One can similarly define corresponding notion for the system (22).

*Definition 20. *Let be positive constants , . Then we say that the system (22) is -practically stable if for any , the condition implies , , , where is any solution of (22).

Other practical stability notions can be defined similarly.

Theorem 21. *Assume that ** are positive constants and ;**, , is nondecreasing in , and is uniformly finer than , , , where ;**there exists , such that is locally Lipschitzian in for each right-dense and for . It holds that
**for ,
**where is upper quasi-monotone nondecreasing in for each and is the solution of (22);*?*. *

Then practical stability properties of system (22) imply the corresponding -practical stability properties of (18).

*Proof. *Assume that (22) is practically stable; then for given , we have
Then by and , it follows that . We claim that .

Indeed, if this were not true, there would exist a solution of (18) with and , , such that , , . As , Theorem 16 together with , implies that
This contradiction proves that implies , .

Next we prove that system (18) is -strongly practically stable. For given positive numbers , , , and , suppose that (22) is strongly practically stable for positive numbers , , , and ; this means we only need to prove -practical quasi-stability of system (18). Practical quasi-stability of (22) means that implies , with .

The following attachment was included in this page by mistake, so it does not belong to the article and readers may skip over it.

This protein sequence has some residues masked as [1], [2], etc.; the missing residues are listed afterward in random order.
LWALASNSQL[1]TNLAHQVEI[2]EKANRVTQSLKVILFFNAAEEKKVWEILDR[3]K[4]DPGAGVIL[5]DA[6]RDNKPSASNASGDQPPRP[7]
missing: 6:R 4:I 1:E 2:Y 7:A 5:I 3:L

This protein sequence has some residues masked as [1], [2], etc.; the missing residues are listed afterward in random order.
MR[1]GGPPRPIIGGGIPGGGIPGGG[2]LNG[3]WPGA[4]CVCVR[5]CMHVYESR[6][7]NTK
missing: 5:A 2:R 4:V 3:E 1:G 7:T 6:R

From the foregoing argument, since , if , we have for all if ; thus we have , provided . Hence system (18) is -strongly practically stable.

Finally, we show that system (18) is -practically asymptotically stable. Now, let us suppose that (22) is practically asymptotically stable. This implies we only need to prove that for any given , there exists with such that and implies , for system (18). Practical asymptotic stability of (22) means that
From the argument above, since whenever , we obtain
for all , if . Thus we have , , provided . Hence system (18) is -strongly practically stable.

The proof is complete.

Theorem 22. *Suppose that the conditions of Theorem 21 are satisfied except that condition (A _{3}) is replaced by *

*and for*

*Then -practical stability properties of system (22) imply the corresponding -practical stability properties of the system (18).*

*Proof. *Assume that (22) is -practically stable. Then we have , , such that
Suppose that the -practical stability of (18) does not hold; then, arguing as in Theorem 16, by (*A*_{2}), (*A*_{6}), we can show that
Then using (*A*_{6}), we have
which is a contradiction. The proof is complete.

#### Conflict of Interests

The authors declare that there is no conflict of interests regarding the publication of this paper.

#### Authors’ Contribution

All authors completed the paper together. All authors read and approved the final paper.

#### Acknowledgments

The authors would like to thank the reviewers for their valuable suggestions and comments. This paper is supported by the National Natural Science Foundation of China (11271106) and the Natural Science Foundation of Hebei Province of China (A2013201232).